Universität Wien FIND

Bedingt durch die COVID-19-Pandemie können kurzfristige Änderungen bei Lehrveranstaltungen und Prüfungen (z.B. Absage von Vor-Ort-Lehre und Umstellung auf Online-Prüfungen) erforderlich sein. Melden Sie sich für Lehrveranstaltungen/Prüfungen über u:space an, informieren Sie sich über den aktuellen Stand auf u:find und auf der Lernplattform moodle.

Weitere Informationen zum Lehrbetrieb vor Ort finden Sie unter https://studieren.univie.ac.at/info.

Achtung! Das Lehrangebot ist noch nicht vollständig und wird bis Semesterbeginn laufend ergänzt.

240531 SE Reproduction: Culture, Politics and Biomedicine (P4) (2020S)

Prüfungsimmanente Lehrveranstaltung



max. 25 Teilnehmer*innen
Sprache: Englisch


Termine (iCal) - nächster Termin ist mit N markiert

Montag 15.06. 13:15 - 14:45 Übungsraum (A414) NIG 4. Stock
Dienstag 16.06. 13:15 - 14:45 Seminarraum A, NIG 4. Stock
Mittwoch 17.06. 13:15 - 14:45 Seminarraum D, NIG 4. Stock
Donnerstag 18.06. 13:15 - 14:45 Hörsaal C, NIG 4. Stock
Montag 22.06. 13:15 - 14:45 Seminarraum A, NIG 4. Stock
Mittwoch 24.06. 13:15 - 14:45 Seminarraum D, NIG 4. Stock
Donnerstag 25.06. 13:15 - 14:45 Hörsaal C, NIG 4. Stock
Freitag 26.06. 13:15 - 14:45 Übungsraum (A414) NIG 4. Stock


Ziele, Inhalte und Methode der Lehrveranstaltung

The course examines why human reproduction becomes a subject of culturally entrenched gender discrimination, biomedical and state control. The course is grounded in contemporary anthropological debates. It critically examines dimensions as wide ranging as conception, childbirth, infertility, abortion and population control to demographic security. The course interrogates how the 20th century gender bias in global population and reproductive politics continues to reverberate in the 21st century. Previous Medical Anthropology courses are recommended but not prerequisites, as the course welcomes students from a diversity of backgrounds to foster interdisciplinary learning.

Art der Leistungskontrolle und erlaubte Hilfsmittel

25% Attendance
25% Class participation
50% Final written assignment
Guidance on writing the assignment is provided.

Guidelines for the writing assignment:
Students are encouraged to write on a topic of their choosing. This should be discussed in advance with the course convener. You are encouraged to make a brief class presentation on the chosen topic.

Mindestanforderungen und Beurteilungsmaßstab

The written assignment will be marked according to the following criteria:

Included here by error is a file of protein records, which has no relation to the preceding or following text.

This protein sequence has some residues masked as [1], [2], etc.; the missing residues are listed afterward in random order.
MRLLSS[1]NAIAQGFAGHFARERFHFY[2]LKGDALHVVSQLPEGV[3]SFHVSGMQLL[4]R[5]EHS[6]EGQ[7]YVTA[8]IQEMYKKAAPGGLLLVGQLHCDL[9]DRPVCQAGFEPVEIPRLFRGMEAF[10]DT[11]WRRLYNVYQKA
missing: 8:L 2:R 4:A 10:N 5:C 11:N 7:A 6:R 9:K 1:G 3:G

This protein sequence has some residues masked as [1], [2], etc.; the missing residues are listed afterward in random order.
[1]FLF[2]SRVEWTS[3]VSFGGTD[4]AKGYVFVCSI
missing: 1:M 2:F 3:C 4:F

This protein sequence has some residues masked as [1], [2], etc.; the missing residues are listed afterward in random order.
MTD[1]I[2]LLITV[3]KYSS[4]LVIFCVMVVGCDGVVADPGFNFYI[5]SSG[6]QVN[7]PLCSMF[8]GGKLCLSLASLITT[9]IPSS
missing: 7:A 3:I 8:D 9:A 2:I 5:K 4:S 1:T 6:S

1. Relevance: The relevance of the question chosen and the extent to which the assignment addresses the question set
2. Material Used: The substance of the assignment, that is, the selection and use of relevant material gained from a variety of sources. Evidence of reading as well as empirical facts and illustrations.
3. Argument: The extent to which the assignment sets out a clearly structured discussion and analysis of the issues raised. Evidence of clear and independent thinking (i.e., signs that you can weigh up evidence, think through and assess arguments for yourself).
4. Scholarship: Basic literacy, fluency and quality of presentation as well as scholarly attribution of references and use of notes.



Please note that these references are only a small part of the recommended readings. More references will be provided on Moodle and suggested in class. You are also encouraged to undertake topic specific searches in the library catalogue and e- journals such as Reproductive Health Matters, Medical Anthropology, Medical Anthropology Quarterly, Sociology of Health and Illness, and Social Science and Medicine.
Recommended readings for the first session:
• Gill, Jungyun. 2016. Unequal Motherhoods and the Adoption of Asian Children: Birth, Foster, and Adoptive Mothers. Lexington Books.
• Ginsburg, F.D. and Rapp, R. (1995) Introduction: Conceiving the New World Order. In Ginsburg, F.D. and Rapp, R (ed) Conceiving the New World Order. Berkeley: University of California Press.
• Colen, S. (1995) "Like Mother to Them": Stratified Reproduction and West Indian Childcare Workers and Employers in New York. In Ginsburg, F.D. and Rapp, R (ed) Conceiving the New World Order. Berkeley: University of California Press.
• Hardon, A. (2006) Contesting Contraceptive Innovation: Reinventing the Script. Social Science & Medicine, Vol. 62 , 614-627.
• Martens, China; Gumbs, Alexis Pauline; Williams Mai A. 2016. Revolutionary Mothering: Love on the Front Lines. PM Press.
• McCormack, K. 2005. Stratified Reproduction and Poor Women?s Resistance, 5, pp - 660-679.
• Richie, B.E. 1999. The Social Construction of the "Immoral" Black Mother: Social Policy, Community Policing, and Effects on Youth Violence. In Clarke, A and Olesen, V.L. Revisioning Women, Health, and Healing: Feminist, Cultural, and Technoscience Perspectives. New York: Routledge.

Zuordnung im Vorlesungsverzeichnis

Letzte Änderung: Mo 07.09.2020 15:21